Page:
Home News Saturday News, August 27

Saturday News, August 27



A Sioux City man will spend the rest of his life in prison for his role in the death of his girlfriend’s infant daughter in 2018. Twenty-Six-year-old Tayvon Davis was sentenced after being found guilty by a jury of first-degree murder, child endangerment resulting in death, and multiple counts of child endangerment. He was also ordered to pay 50-thousand dollars to the estate of the infant Maelyn Myers. Myers was 19 months old when she died.



The director of maintenance at Gehlen Catholic Schools will receive an award at the 26th Annual Bishops Dinner for Catholic Schools, to be held next month in South Sioux City, Nebraska. Mark Schlesser is the only non-teacher among the six to be honored.  Schlesser is being recognized for taking on oversight of a kitchen and cafeteria expansion project, along with his other duties in maintaining the Gehlen schools physical plant.  The Bishops Dinner is a major fundraiser for the catholic school systems operated by the Sioux City Diocese.  These schools are located in 16 northwest Iowa Communities, including Alton, Le Mars, Remsen, and Sheldon.



Today is the day for the 23rd annual Iowa SIDS Foundation Walk for the Future.  Le Mars is one of seven communities in Iowa hosting the walk.  Registration at the Willow Creek Shelter begins at 8-30 this morning. Coordinator Pam Jeneary says the walk will be preceded by a memorial event and balloon raising.  The walk is at 10 am, followed by a raffle and silent auction, and a lunch provided the Plymouth County Pork Producers, Hy-Vee and Wells Blue Bunny. This is the yearly fundraiser for the Iowa SIDS organization.  These funds are used in a variety of ways to assist families affected by Sudden Infant Death Syndrome, or SIDS.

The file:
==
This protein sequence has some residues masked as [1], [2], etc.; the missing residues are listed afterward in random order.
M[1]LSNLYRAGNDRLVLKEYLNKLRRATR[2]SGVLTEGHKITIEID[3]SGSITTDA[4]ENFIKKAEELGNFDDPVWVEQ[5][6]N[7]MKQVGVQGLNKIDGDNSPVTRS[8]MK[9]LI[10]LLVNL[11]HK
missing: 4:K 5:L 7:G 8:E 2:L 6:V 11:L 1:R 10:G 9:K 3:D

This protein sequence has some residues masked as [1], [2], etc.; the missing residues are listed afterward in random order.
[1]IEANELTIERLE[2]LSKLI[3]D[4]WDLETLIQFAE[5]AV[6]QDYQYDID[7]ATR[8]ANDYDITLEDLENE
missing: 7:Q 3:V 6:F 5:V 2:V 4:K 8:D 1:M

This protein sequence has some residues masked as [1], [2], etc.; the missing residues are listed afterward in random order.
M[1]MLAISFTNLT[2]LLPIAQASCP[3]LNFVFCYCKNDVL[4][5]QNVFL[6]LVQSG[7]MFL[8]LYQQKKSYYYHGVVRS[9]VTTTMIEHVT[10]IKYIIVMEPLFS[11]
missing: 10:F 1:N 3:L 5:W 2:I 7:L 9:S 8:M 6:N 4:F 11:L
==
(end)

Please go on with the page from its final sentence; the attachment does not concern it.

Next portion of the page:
Creighton University Economist, Ernie Goss, says student loan forgiveness ends up being a windfall for colleges and universities — but he’s not in favor of them.

Goss says one problem is schools end up raising tuition and he says it has negative impacts on what is sometimes thought of as income inequality.

Those who support loan forgiveness say the recipients will spend the money they would have paid on the loans on other things and also help cut inflation.

Goss conducts the Midwest Economic survey of purchasing managers, and he also surveys rural bankers. He says inflation has been a big issue in keeping the economy from a faster recovery.  Goss doesn’t believe the recently passed Inflation Reduction Act will help — nor do rural bankers.

Goss doesn’t think the plan will recover the tax revenues the administration has touted.

Goss’s survey that came out earlier this month showed the midwest economy has been moving along pretty well despite issues with inflation, shortages of workers, and still some supply chain disruptions and slowdowns.



Initial data from the state tourism office indicates the number of travelers is down slightly from last year, but visitors are coming from a greater distance. Iowa Travel Office Communications manager, Jessica O’Riley, says the average distance traveled for a trip this year is just 233 miles compared to 140 miles last year. Air traffic numbers show more people traveling out of state.  O’Riley says they are seeing hotel occupancies higher this year.



A Lincoln business owner is recovering after a bus fell on him. The man was under a party bus working on it earlier this week when the jack gave way and the 16-ton bus pinned him underneath. His brother and others were there and got another jack and raised the bus off him. The man’s expected to survive.